Conversation with Scott Turner

I think I am about to become a big fan of physiologist Scott Turner. I ordered his book entitled, The Tinkerer’s Accomplice: How Design Emerges from Life Itself and will likely be discussing it over the next few months. I am finding that Turner’s views are very similar to mine with two differences: 1) I doubt very much he would go as far as to buy into my front-loading hypothesis and 2) He does a  vastly superior job of highlighting, organizing, and explaining various themes I have been addressing over the years (evolution under intrinsic influence, terraforming and its relation to evolution, evolution as a form of homeostasis, evolution as a function, etc.) 

To whet your (and mine) appetite, here are few excerpts from a conversation with Turner:

I’m not the only one to criticize the dominance of Neo-Darwinism, of course – evolutionary biology is a “big tent” science, after all, with lots of points of view. My particular critique differs from most others, though, in that I assert that evolution may be a more intention-driven process than “pure” Darwinism might allow. I say this largely because there is a kind of intentionality operating at the heart of the vehicles themselves that can, in a peculiar way, direct their own evolution. Biological design is just the most significant outward sign of this intentionality, which itself stems from a fundamental physiological property of living systems, namely homeostasis.

Q What do you mean by homeostasis and what does it have to do with this problem of design?

A Homeostasis is the tendency of living systems to gravitate toward a particular state. At its simplest, the tendency of your body to maintain a particular temperature is a kind of homeostasis, but the concept ranges far wider than that. To take an example from the book, bones come to be designed – to be built in ways that efficiently bear the loads imposed upon them – because the cells that build and maintain bones are “uncomfortable”, for lack of a better word, when bones are built too weakly or too strongly for those loads. When these cells are “uncomfortable,” they get busy remodeling the bones – strengthening them here, eroding them there – until they are “comfortable” again. Design of bones is a reflection of the bone cells regulating their local environments. Once you see this, you see design and intentionality everywhere.

Q Do you have a favorite example of amazing design in nature?

A Well, I would say that the termite mound stands out, but I don’t want to be a bore. Other than that, I think the most intriguing example in the book is the phenomenon of antler shape memory. Deer antlers are well-designed for the functions they perform, but remarkably they do not come to be built that way in the same way that, say a leg bone does. A leg bone’s structure becomes matched to its function because the bone is always put under strain. This is not true for antlers – deer never let anything touch a growing antler – yet they still appear to be well-designed. So how do they come to be built that way? It turns out to be a near intentional process – deer carry within their brains a memory of the antler’s ultimate shape that remains when the antler is shed – akin to a phantom limb illusion. This memory then directs the growth of the antler in subsequent years. That’s essentially a mind controlling an adaptation – very intriguing.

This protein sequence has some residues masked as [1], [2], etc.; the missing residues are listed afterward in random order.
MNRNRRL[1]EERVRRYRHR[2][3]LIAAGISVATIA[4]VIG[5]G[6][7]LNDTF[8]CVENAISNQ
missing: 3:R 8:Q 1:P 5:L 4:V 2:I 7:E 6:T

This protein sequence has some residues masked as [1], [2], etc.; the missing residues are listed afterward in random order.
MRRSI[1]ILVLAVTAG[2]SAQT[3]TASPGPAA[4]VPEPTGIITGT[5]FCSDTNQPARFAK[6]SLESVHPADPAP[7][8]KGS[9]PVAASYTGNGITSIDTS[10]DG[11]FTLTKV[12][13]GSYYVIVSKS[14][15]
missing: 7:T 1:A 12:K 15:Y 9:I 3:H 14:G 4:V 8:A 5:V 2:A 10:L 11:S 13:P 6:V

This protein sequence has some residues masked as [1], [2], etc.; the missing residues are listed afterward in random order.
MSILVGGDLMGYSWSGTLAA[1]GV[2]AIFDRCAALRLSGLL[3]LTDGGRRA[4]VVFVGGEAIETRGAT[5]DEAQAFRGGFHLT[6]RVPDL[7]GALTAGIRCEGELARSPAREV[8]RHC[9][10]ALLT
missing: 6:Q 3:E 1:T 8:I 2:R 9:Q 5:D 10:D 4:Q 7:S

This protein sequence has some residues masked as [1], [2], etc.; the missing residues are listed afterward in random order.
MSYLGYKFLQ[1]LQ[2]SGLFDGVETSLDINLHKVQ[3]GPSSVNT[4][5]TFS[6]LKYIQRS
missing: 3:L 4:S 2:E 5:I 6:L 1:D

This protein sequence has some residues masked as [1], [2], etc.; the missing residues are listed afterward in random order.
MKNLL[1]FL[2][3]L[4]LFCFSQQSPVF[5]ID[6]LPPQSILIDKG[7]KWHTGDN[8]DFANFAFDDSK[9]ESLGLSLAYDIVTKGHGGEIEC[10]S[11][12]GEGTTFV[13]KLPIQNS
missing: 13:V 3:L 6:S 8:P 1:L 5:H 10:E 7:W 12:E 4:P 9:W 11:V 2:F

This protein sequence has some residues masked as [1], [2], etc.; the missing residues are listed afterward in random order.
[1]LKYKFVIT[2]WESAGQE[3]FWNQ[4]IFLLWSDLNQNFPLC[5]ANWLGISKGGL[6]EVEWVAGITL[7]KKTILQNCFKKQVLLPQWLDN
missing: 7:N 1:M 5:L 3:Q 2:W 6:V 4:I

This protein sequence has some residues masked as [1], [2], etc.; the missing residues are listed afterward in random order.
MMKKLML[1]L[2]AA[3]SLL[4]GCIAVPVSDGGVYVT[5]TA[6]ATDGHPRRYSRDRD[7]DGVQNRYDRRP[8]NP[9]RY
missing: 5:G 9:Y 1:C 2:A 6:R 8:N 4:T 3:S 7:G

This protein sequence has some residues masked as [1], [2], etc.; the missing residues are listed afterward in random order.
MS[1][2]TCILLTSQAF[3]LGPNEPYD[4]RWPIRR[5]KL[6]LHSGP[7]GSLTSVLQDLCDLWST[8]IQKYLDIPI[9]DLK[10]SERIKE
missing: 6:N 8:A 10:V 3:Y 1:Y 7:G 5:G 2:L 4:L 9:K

Am I the only one to find that fact about antlers to be super-cool?

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7 responses to “Conversation with Scott Turner

  1. It certainly did inspire me to buy the book

  2. Just got mine tonight!!

  3. Nick (Matzke)

    What?? The pattern of antler shape is in the deer’s *brain*? That’s gotta be a big overinterpretation of the fact that there are nerves in the growing antler and damage one year can (sometimes) affect antler shape the next year. I once saw a talk by a deer biologist, he had spent years collecting the antlers of the same buck year after year. There were eerie similarities from year to year, but he said this was mostly genetics + health.

  4. It’s genetics+health+feedback sensory maps of the antler in the brain+actual antler shape encoded by the sensory nerves+control of blood circulation of the developing antler.

  5. Nick,

    I’m not sure why you are so incredulous. Turner’s explanation (pp. 79-87) strikes me as being quite plausible and more of an explanation than “genetics + health.” Here’s something from Karl Miller:

    The nerves are also very important in determining the shape of the growing antler, and it appears that there is a ‘trophic memory center’ in the brain that will cause a deer to maintain the same general antler confirmation from year to year. If an antler is injured during the growth stage, the antler may heal but be abnormally shaped. Interestingly, in subsequent years, that injury may be ‘remembered’ and the next year’s antler may show some degree of abnormality. However, if the antler is broken after antler growth is completed, subsequent antlers will very likely be normal.

  6. Guts:

    It’s genetics+health+feedback sensory maps of the antler in the brain+actual antler shape encoded by the sensory nerves+control of blood circulation of the developing antler.

    Nice job.

  7. I like Turner’s admission of a “big tent” in evolutionary biology.

    I’m less enthusiastic of his use of “intentionality.” A little too vague. He’s trying to find a middle ground between mind and non-mind. Why? Because scientists don’t want to admit that God has been meddling with their objects of study?

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